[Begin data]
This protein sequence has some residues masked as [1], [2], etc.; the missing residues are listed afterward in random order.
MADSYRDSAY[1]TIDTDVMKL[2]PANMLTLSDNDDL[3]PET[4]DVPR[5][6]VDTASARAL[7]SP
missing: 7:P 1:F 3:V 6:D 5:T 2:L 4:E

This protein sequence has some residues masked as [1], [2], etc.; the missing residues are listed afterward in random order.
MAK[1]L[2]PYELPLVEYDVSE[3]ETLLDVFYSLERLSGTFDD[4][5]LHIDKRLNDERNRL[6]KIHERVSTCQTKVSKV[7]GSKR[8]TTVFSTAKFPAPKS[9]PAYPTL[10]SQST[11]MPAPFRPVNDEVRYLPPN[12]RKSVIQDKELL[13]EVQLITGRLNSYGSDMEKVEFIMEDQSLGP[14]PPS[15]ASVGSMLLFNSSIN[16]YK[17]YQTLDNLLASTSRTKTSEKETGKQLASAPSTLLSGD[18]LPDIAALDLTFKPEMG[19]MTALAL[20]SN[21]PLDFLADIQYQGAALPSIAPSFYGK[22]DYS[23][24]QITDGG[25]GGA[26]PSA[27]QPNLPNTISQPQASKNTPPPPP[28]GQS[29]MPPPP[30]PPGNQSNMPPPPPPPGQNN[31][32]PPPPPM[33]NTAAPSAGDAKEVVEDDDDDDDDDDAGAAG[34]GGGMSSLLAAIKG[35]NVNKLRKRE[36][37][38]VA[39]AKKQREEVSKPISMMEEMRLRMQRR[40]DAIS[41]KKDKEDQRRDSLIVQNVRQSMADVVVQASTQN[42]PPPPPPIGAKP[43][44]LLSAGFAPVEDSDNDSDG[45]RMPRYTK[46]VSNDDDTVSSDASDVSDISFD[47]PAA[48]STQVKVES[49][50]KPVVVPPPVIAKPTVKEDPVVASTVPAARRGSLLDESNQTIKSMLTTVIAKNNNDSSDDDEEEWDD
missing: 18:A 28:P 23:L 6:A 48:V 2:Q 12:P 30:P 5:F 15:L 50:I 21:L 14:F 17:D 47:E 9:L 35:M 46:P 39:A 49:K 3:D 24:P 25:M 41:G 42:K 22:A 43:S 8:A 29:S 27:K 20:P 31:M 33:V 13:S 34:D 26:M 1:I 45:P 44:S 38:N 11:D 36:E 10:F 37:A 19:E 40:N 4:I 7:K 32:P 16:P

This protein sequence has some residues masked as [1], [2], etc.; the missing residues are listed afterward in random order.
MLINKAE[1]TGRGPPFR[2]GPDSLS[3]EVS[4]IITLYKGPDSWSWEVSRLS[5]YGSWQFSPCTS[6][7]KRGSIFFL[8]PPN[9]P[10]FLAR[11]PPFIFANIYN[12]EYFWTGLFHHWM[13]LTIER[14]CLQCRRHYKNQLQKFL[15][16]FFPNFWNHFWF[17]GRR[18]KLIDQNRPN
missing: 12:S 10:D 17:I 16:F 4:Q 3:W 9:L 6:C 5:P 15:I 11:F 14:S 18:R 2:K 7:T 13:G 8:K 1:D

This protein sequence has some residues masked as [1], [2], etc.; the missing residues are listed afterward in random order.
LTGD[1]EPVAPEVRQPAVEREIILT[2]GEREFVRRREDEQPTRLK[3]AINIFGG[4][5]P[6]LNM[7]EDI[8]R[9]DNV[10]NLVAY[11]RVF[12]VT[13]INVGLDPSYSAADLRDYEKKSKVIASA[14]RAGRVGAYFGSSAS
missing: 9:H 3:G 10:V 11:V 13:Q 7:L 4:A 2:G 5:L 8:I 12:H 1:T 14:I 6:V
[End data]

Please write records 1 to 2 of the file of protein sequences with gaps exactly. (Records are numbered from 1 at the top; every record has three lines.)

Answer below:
This protein sequence has some residues masked as [1], [2], etc.; the missing residues are listed afterward in random order.
MADSYRDSAY[1]TIDTDVMKL[2]PANMLTLSDNDDL[3]PET[4]DVPR[5][6]VDTASARAL[7]SP
missing: 7:P 1:F 3:V 6:D 5:T 2:L 4:E

This protein sequence has some residues masked as [1], [2], etc.; the missing residues are listed afterward in random order.
MAK[1]L[2]PYELPLVEYDVSE[3]ETLLDVFYSLERLSGTFDD[4][5]LHIDKRLNDERNRL[6]KIHERVSTCQTKVSKV[7]GSKR[8]TTVFSTAKFPAPKS[9]PAYPTL[10]SQST[11]MPAPFRPVNDEVRYLPPN[12]RKSVIQDKELL[13]EVQLITGRLNSYGSDMEKVEFIMEDQSLGP[14]PPS[15]ASVGSMLLFNSSIN[16]YK[17]YQTLDNLLASTSRTKTSEKETGKQLASAPSTLLSGD[18]LPDIAALDLTFKPEMG[19]MTALAL[20]SN[21]PLDFLADIQYQGAALPSIAPSFYGK[22]DYS[23][24]QITDGG[25]GGA[26]PSA[27]QPNLPNTISQPQASKNTPPPPP[28]GQS[29]MPPPP[30]PPGNQSNMPPPPPPPGQNN[31][32]PPPPPM[33]NTAAPSAGDAKEVVEDDDDDDDDDDAGAAG[34]GGGMSSLLAAIKG[35]NVNKLRKRE[36][37][38]VA[39]AKKQREEVSKPISMMEEMRLRMQRR[40]DAIS[41]KKDKEDQRRDSLIVQNVRQSMADVVVQASTQN[42]PPPPPPIGAKP[43][44]LLSAGFAPVEDSDNDSDG[45]RMPRYTK[46]VSNDDDTVSSDASDVSDISFD[47]PAA[48]STQVKVES[49][50]KPVVVPPPVIAKPTVKEDPVVASTVPAARRGSLLDESNQTIKSMLTTVIAKNNNDSSDDDEEEWDD
missing: 18:A 28:P 23:L 6:A 48:V 2:Q 12:P 30:P 5:F 15:L 50:I 21:L 14:F 17:D 47:E 9:L 35:M 46:P 39:A 49:K 3:D 24:P 25:M 41:G 42:K 22:A 43:S 8:A 29:S 27:K 20:P 31:M 33:V 13:S 34:D 26:M 1:I 45:P 44:S 38:N 11:D 36:E 10:F 37:A 19:E 40:N 4:I 7:K 32:P 16:P